Does Getting High Mean You Can't Get It Up?

We already told you the good - and bad - news about marijuana and male performance. Now Cosmopolitan, that respected global authority on confusing, awkward-to-execute sex tips, is sounding the alarm about something called "weed dick."

What the hell, you may well ask, is that?

According to the article, men who smoke cannabis daily have rates of erectile dysfunction three times that of non-users (note to Snoop Dogg: check yourself before you wreck yourself.) If that weren't sufficiently alarming, animal studies have shown cannabis negatively effects receptors in erectile tissue. In short, "weed dick" and its better-publicized-but-equally-evil twin "whiskey dick" could foil attempts to loosen up before your next rendezvous.

"But cannabis makes sex so much better!" we hear millions of hot-to-trot users declare. And they're right: endless anecdotal evidence suggests cannabis boosts the sexual experience. But Playboy theorizes it might not actually help men last longer, as many suppose.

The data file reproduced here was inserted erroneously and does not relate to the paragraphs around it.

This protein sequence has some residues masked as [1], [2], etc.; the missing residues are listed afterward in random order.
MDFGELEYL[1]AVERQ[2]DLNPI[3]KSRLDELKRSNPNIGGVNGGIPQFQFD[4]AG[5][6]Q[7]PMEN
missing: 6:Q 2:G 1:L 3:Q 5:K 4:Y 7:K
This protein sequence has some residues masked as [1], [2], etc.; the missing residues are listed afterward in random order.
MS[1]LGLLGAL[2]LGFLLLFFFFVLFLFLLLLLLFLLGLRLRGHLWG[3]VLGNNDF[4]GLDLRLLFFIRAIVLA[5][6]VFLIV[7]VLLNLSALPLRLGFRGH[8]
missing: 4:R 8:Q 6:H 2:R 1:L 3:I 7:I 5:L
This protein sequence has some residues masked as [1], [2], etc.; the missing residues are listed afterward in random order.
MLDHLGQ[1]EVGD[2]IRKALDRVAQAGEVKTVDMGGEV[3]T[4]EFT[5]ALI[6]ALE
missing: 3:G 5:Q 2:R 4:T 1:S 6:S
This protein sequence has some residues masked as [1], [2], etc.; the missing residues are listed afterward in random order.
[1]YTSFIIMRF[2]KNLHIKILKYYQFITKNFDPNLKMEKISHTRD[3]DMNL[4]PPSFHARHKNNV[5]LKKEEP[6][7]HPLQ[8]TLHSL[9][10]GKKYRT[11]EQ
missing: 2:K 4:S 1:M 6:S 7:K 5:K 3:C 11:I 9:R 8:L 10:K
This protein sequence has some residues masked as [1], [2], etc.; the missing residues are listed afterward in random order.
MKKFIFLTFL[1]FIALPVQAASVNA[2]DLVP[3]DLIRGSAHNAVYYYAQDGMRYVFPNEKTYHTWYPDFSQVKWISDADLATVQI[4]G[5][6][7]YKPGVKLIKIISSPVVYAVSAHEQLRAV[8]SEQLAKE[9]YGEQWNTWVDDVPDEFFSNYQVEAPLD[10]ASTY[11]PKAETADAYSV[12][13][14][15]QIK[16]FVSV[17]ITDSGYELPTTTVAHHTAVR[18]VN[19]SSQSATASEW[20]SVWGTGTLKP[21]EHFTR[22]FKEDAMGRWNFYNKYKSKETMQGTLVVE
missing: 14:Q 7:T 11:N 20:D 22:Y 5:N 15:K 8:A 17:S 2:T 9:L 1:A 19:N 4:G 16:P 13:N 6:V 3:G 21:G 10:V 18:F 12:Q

"We cannot rule out the possibility that this drug simply alters men's perception of time," says Playboy. "In other words, sex might seem to last longer when you're high, but the actual amount of time you spend having sex might not really be any different from when you're sober." Whoa. Dude.

Fortunately, Cosmo offers a sliver of hope.

"Different cannabis strains will affect people differently," says Cosmo, "just as someone's sensitivity level to marijuana will affect them in a unique way (some people get tired, some get paranoid, etc.), so there are really no hard and fast conclusions that have been drawn yet, only a few pieces of information leading researchers to believe it's worth investigating further."

h/t Cosmopolitan, Playboy, High Times

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For cannabis enthusiasts living in adult use states, long gone are the days of sneaking around with a dime bag in a coat pocket and worrying about whether the neighbors know you’ve got weed. But the sad truth is that, for millions of Americans living in prohibition or restrictive medical-only states, accessing safe and regulated cannabis is still a problem. But does that mean that those living without access to the regulated market are abstaining from cannabis altogether?

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